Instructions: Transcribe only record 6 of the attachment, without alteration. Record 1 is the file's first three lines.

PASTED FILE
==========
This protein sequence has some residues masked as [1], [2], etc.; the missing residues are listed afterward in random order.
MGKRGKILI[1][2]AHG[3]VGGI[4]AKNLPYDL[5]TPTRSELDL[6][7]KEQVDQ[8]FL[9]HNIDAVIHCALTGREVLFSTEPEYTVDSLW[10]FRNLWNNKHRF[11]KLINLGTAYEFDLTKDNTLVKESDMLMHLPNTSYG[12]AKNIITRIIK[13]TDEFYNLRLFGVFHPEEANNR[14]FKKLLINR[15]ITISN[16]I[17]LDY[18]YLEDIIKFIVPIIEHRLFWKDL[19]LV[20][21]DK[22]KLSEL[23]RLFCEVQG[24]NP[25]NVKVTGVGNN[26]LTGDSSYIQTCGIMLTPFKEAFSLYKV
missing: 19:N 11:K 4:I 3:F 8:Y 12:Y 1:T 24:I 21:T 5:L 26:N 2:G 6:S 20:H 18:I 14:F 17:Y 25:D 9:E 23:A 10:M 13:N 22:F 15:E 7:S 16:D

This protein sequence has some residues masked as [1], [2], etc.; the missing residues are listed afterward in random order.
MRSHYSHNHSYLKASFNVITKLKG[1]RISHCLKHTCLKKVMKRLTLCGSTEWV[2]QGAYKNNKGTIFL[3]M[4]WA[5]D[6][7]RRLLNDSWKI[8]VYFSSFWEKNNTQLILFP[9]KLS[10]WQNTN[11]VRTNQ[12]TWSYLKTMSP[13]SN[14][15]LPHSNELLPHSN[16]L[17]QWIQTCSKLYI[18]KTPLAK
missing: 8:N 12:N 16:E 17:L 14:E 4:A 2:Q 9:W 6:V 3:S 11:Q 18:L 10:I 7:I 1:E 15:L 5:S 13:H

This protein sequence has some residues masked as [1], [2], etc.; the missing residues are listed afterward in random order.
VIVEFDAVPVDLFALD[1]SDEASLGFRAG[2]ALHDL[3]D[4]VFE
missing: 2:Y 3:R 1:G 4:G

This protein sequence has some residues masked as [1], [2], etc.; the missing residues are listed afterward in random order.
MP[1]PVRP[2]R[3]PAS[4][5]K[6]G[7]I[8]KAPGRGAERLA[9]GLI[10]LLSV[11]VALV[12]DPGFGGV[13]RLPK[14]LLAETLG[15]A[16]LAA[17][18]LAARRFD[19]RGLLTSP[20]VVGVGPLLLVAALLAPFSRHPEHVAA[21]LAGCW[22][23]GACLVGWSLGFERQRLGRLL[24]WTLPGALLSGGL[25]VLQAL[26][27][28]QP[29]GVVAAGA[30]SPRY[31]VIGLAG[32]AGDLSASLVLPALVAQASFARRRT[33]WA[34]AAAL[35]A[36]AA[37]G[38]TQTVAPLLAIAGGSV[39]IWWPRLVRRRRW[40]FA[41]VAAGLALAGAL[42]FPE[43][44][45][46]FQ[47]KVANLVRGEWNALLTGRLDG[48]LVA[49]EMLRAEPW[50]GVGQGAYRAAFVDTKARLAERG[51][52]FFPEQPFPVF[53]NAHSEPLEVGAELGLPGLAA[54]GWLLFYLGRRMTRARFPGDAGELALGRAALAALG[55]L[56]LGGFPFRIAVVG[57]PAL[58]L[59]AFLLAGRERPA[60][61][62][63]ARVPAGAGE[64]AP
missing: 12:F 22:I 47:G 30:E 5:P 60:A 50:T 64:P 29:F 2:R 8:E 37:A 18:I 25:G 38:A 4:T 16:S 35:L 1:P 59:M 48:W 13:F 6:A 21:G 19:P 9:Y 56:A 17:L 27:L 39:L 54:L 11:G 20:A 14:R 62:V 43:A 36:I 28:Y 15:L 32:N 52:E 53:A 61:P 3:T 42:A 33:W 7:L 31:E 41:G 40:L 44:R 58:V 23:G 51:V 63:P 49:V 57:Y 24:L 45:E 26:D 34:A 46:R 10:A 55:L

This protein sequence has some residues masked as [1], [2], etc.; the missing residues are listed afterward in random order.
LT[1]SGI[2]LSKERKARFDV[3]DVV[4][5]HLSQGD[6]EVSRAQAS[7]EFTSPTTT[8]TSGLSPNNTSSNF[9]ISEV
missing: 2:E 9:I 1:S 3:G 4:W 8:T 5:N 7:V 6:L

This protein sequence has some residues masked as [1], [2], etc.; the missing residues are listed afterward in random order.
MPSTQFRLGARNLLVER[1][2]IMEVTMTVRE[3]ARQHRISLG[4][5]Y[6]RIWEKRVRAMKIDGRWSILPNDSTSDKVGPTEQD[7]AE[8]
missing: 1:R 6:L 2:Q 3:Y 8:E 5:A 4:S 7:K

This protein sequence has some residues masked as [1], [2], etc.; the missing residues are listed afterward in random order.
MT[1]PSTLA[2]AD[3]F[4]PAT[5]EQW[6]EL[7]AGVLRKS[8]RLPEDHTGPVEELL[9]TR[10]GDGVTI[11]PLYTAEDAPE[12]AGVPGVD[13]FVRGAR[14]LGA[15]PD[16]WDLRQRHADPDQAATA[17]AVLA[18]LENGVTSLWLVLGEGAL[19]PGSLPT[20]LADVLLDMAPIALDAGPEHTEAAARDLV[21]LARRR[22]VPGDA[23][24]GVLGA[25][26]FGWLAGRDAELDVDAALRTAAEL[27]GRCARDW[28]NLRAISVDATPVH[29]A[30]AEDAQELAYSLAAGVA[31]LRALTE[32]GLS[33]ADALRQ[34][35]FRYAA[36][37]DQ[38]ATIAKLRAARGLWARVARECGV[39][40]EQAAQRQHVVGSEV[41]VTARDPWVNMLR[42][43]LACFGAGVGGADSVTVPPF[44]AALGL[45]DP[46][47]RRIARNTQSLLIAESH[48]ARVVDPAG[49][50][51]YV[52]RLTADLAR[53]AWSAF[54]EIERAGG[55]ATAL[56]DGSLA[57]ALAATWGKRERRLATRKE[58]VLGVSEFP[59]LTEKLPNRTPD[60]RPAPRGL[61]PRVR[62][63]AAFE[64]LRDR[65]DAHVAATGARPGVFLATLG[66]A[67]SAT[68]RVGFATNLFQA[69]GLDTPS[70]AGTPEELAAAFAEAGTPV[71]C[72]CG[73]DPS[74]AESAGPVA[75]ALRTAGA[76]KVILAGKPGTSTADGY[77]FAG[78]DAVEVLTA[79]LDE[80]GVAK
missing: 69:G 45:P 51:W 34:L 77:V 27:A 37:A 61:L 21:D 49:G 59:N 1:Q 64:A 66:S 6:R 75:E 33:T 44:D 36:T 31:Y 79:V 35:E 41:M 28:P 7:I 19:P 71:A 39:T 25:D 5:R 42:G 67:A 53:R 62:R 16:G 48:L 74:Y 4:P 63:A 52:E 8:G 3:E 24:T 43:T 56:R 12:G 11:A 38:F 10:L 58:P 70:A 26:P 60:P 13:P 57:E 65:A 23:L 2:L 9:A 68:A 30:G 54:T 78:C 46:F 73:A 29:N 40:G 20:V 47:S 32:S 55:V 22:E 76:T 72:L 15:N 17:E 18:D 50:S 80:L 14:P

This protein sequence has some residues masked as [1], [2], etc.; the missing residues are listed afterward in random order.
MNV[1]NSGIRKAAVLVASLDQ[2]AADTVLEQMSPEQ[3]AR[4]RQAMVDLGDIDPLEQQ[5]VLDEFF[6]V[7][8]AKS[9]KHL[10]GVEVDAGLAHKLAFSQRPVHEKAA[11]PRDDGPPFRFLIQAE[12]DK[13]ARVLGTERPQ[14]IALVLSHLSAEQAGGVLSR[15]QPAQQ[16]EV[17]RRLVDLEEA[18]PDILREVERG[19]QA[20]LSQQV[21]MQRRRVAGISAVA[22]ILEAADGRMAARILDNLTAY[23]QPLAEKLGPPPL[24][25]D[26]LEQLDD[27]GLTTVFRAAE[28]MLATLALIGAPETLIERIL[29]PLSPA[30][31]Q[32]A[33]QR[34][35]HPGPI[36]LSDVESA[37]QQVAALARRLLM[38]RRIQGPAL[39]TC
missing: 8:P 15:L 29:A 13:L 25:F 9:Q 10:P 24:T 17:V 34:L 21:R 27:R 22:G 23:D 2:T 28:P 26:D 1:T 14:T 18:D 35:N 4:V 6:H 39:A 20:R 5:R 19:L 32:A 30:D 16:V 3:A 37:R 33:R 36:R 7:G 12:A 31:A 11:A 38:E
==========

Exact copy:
This protein sequence has some residues masked as [1], [2], etc.; the missing residues are listed afterward in random order.
MPSTQFRLGARNLLVER[1][2]IMEVTMTVRE[3]ARQHRISLG[4][5]Y[6]RIWEKRVRAMKIDGRWSILPNDSTSDKVGPTEQD[7]AE[8]
missing: 1:R 6:L 2:Q 3:Y 8:E 5:A 4:S 7:K